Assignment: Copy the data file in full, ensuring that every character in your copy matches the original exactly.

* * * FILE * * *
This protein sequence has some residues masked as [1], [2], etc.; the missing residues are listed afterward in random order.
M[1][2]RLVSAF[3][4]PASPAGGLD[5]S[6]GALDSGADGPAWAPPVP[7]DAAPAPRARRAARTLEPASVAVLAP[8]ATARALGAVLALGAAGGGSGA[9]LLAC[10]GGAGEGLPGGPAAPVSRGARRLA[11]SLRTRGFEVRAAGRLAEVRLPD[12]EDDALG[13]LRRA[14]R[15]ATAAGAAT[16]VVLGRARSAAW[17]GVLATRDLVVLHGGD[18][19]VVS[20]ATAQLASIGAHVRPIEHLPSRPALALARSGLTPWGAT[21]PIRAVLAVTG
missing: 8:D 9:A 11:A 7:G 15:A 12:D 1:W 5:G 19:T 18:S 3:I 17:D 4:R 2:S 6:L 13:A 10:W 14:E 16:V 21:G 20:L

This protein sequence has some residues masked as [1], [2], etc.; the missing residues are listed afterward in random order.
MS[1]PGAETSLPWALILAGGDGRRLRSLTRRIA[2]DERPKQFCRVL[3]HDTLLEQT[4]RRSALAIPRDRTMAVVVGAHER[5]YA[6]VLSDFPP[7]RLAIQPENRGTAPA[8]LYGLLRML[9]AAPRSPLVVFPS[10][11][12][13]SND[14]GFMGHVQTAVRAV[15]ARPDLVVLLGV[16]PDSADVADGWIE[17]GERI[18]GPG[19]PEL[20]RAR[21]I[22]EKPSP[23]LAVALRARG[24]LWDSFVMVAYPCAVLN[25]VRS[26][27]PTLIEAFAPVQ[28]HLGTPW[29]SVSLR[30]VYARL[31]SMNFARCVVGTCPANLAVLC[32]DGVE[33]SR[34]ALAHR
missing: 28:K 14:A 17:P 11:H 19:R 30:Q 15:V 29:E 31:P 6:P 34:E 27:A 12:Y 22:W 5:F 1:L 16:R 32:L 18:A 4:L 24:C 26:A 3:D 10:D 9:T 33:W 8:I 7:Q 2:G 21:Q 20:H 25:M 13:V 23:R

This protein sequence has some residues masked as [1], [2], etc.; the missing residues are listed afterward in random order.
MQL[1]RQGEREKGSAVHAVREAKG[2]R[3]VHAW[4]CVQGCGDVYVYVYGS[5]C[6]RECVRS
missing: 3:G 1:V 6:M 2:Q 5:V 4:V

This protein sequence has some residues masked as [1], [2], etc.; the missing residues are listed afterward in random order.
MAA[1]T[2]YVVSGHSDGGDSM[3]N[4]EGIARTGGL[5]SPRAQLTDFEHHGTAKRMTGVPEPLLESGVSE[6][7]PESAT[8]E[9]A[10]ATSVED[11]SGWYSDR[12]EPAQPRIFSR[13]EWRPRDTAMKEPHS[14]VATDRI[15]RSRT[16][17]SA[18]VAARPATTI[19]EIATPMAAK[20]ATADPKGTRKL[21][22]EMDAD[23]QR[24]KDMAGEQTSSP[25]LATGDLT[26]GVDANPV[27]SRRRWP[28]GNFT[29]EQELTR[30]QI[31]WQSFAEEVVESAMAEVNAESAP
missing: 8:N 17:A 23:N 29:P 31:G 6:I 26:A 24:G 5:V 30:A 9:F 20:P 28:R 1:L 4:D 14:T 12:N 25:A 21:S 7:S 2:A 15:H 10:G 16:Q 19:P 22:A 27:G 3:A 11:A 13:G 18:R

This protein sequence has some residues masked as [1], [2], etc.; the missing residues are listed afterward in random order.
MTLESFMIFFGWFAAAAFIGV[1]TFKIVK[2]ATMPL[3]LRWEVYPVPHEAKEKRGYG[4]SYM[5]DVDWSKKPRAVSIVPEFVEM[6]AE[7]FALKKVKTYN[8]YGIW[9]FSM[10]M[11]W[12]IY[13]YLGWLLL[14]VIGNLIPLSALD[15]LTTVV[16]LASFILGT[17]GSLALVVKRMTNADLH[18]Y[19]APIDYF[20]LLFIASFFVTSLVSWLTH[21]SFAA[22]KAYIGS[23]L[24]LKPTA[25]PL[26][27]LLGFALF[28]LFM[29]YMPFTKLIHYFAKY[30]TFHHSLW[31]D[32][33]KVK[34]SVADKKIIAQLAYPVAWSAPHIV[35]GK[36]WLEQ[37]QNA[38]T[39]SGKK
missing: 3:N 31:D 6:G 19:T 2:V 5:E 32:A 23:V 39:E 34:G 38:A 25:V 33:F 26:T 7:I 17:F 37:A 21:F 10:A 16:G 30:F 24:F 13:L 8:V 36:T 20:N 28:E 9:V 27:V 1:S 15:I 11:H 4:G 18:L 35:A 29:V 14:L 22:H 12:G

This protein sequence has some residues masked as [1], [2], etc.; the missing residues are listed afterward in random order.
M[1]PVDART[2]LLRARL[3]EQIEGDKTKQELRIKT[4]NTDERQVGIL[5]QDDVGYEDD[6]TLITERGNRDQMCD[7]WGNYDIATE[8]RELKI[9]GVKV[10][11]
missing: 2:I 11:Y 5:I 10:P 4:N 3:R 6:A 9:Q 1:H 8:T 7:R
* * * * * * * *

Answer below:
This protein sequence has some residues masked as [1], [2], etc.; the missing residues are listed afterward in random order.
M[1][2]RLVSAF[3][4]PASPAGGLD[5]S[6]GALDSGADGPAWAPPVP[7]DAAPAPRARRAARTLEPASVAVLAP[8]ATARALGAVLALGAAGGGSGA[9]LLAC[10]GGAGEGLPGGPAAPVSRGARRLA[11]SLRTRGFEVRAAGRLAEVRLPD[12]EDDALG[13]LRRA[14]R[15]ATAAGAAT[16]VVLGRARSAAW[17]GVLATRDLVVLHGGD[18][19]VVS[20]ATAQLASIGAHVRPIEHLPSRPALALARSGLTPWGAT[21]PIRAVLAVTG
missing: 8:D 9:A 11:A 7:G 15:A 12:D 1:W 5:G 19:T 18:S 3:I 17:D 4:R 2:S 6:L 13:A 10:W 14:E 16:V 21:G 20:L

This protein sequence has some residues masked as [1], [2], etc.; the missing residues are listed afterward in random order.
MS[1]PGAETSLPWALILAGGDGRRLRSLTRRIA[2]DERPKQFCRVL[3]HDTLLEQT[4]RRSALAIPRDRTMAVVVGAHER[5]YA[6]VLSDFPP[7]RLAIQPENRGTAPA[8]LYGLLRML[9]AAPRSPLVVFPS[10][11][12][13]SND[14]GFMGHVQTAVRAV[15]ARPDLVVLLGV[16]PDSADVADGWIE[17]GERI[18]GPG[19]PEL[20]RAR[21]I[22]EKPSP[23]LAVALRARG[24]LWDSFVMVAYPCAVLN[25]VRS[26][27]PTLIEAFAPVQ[28]HLGTPW[29]SVSLR[30]VYARL[31]SMNFARCVVGTCPANLAVLC[32]DGVE[33]SR[34]ALAHR
missing: 28:K 14:A 17:P 11:H 19:R 30:Q 15:V 29:E 31:P 6:P 34:E 27:A 12:Y 22:W 5:F 1:L 16:R 32:L 18:A 4:L 24:C 26:A 3:D 10:D 9:T 33:W 8:I 7:Q 2:G 21:Q 20:H 25:M 13:V 23:R

This protein sequence has some residues masked as [1], [2], etc.; the missing residues are listed afterward in random order.
MQL[1]RQGEREKGSAVHAVREAKG[2]R[3]VHAW[4]CVQGCGDVYVYVYGS[5]C[6]RECVRS
missing: 3:G 1:V 6:M 2:Q 5:V 4:V

This protein sequence has some residues masked as [1], [2], etc.; the missing residues are listed afterward in random order.
MAA[1]T[2]YVVSGHSDGGDSM[3]N[4]EGIARTGGL[5]SPRAQLTDFEHHGTAKRMTGVPEPLLESGVSE[6][7]PESAT[8]E[9]A[10]ATSVED[11]SGWYSDR[12]EPAQPRIFSR[13]EWRPRDTAMKEPHS[14]VATDRI[15]RSRT[16][17]SA[18]VAARPATTI[19]EIATPMAAK[20]ATADPKGTRKL[21][22]EMDAD[23]QR[24]KDMAGEQTSSP[25]LATGDLT[26]GVDANPV[27]SRRRWP[28]GNFT[29]EQELTR[30]QI[31]WQSFAEEVVESAMAEVNAESAP
missing: 8:N 17:A 23:N 29:P 31:G 6:I 26:A 24:G 5:V 30:A 9:F 20:P 28:R 1:L 4:D 14:T 12:N 25:A 21:S 7:S 2:A 15:H 10:G 16:Q 19:P 22:A 27:G 3:A 11:A 13:G 18:R

This protein sequence has some residues masked as [1], [2], etc.; the missing residues are listed afterward in random order.
MTLESFMIFFGWFAAAAFIGV[1]TFKIVK[2]ATMPL[3]LRWEVYPVPHEAKEKRGYG[4]SYM[5]DVDWSKKPRAVSIVPEFVEM[6]AE[7]FALKKVKTYN[8]YGIW[9]FSM[10]M[11]W[12]IY[13]YLGWLLL[14]VIGNLIPLSALD[15]LTTVV[16]LASFILGT[17]GSLALVVKRMTNADLH[18]Y[19]APIDYF[20]LLFIASFFVTSLVSWLTH[21]SFAA[22]KAYIGS[23]L[24]LKPTA[25]PL[26][27]LLGFALF[28]LFM[29]YMPFTKLIHYFAKY[30]TFHHSLW[31]D[32][33]KVK[34]SVADKKIIAQLAYPVAWSAPHIV[35]GK[36]WLEQ[37]QNA[38]T[39]SGKK
missing: 3:N 31:D 6:G 19:T 2:V 5:E 32:A 23:V 39:E 34:G 38:A 25:V 33:F 26:T 7:I 17:F 37:A 21:F 10:A 16:G 30:F 24:F 13:L 8:V 36:T 20:N 28:E 9:V 27:V 1:S 15:I 11:H 4:G 18:L 35:A 29:V 14:L 22:H 12:G

This protein sequence has some residues masked as [1], [2], etc.; the missing residues are listed afterward in random order.
M[1]PVDART[2]LLRARL[3]EQIEGDKTKQELRIKT[4]NTDERQVGIL[5]QDDVGYEDD[6]TLITERGNRDQMCD[7]WGNYDIATE[8]RELKI[9]GVKV[10][11]
missing: 2:I 11:Y 5:I 10:P 4:N 3:R 6:A 9:Q 1:H 8:T 7:R